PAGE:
Hayward’s main objective for the last five years was to resurrect Vision as a sentient weapon to have at his disposal, but he had two problems: The first is that he could never get the corpse to turn back online. The second is, as Jimmy lets us know, resurrecting Vision is a violation of the Sokovia Accords. In creating Westview, Wanda accidentally solved both of these problems for him. She made a brand new, fully functional Vision, and given Hayward a patsy. He covered up all of his wrongdoing by telling everyone that she stole Vision’s corpse, and her actions inside the Hex give him legal justification to kill her... thereby getting rid of the one person who could expose his lies.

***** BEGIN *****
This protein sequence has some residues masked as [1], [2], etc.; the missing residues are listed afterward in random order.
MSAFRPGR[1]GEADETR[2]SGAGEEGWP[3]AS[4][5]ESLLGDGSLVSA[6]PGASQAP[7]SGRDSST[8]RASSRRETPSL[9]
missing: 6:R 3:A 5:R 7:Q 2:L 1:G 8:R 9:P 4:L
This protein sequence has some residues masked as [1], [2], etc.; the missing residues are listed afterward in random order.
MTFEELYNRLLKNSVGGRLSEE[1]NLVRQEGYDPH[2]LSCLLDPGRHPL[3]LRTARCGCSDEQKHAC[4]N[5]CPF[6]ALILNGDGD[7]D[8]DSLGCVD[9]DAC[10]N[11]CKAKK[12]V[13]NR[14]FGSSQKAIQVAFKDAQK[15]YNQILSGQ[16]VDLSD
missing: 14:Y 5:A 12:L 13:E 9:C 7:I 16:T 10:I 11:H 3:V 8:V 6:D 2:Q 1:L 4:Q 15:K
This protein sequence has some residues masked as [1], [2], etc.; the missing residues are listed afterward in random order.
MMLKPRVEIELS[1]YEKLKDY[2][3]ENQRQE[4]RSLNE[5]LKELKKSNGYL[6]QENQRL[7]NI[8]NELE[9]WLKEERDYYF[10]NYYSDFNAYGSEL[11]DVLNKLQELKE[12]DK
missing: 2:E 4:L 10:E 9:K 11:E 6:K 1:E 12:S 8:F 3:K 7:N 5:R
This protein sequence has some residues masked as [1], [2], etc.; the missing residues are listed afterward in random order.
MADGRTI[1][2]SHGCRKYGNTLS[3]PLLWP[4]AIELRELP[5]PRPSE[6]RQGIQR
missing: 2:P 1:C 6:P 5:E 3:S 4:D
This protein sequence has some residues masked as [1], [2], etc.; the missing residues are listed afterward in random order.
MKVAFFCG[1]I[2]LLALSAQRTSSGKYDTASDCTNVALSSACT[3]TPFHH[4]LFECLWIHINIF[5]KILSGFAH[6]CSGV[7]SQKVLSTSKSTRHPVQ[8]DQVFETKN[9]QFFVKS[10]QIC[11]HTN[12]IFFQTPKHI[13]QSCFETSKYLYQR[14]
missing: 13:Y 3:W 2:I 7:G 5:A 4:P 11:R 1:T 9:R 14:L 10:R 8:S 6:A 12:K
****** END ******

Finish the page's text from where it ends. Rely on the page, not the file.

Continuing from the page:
So much of WandaVision is a meta-analysis of TV itself, exploring common tropes and toying around with them. In pretty much every show that features an outside government agency, there’s a Tyler Hayward character whose only role in the narrative is to be aggressive for no other reason to foil the protagonist. The audience is primed to think Hayward is simply fulfilling that narrative role, and so we believe the story he tells about Wanda stealing Vision’s body. The problem the show runs into later is that the writing of Hayward’s character gets progressively worse, so they fail to properly follow up the groundwork they laid in this episode. Closely re-watching, his actions make perfect sense; but for a first-time viewer, the main takeaway you get from his scenes in this episode is that he’s a jerk. And since his scripting is shoddy in later episodes, the show never gives you a reason to go back and recontextualize his actions. Judging by the fan responses I’ve seen, no one seems to have understood Hayward’s plan, and that’s in part the show’s fault for not writing his character well enough later on.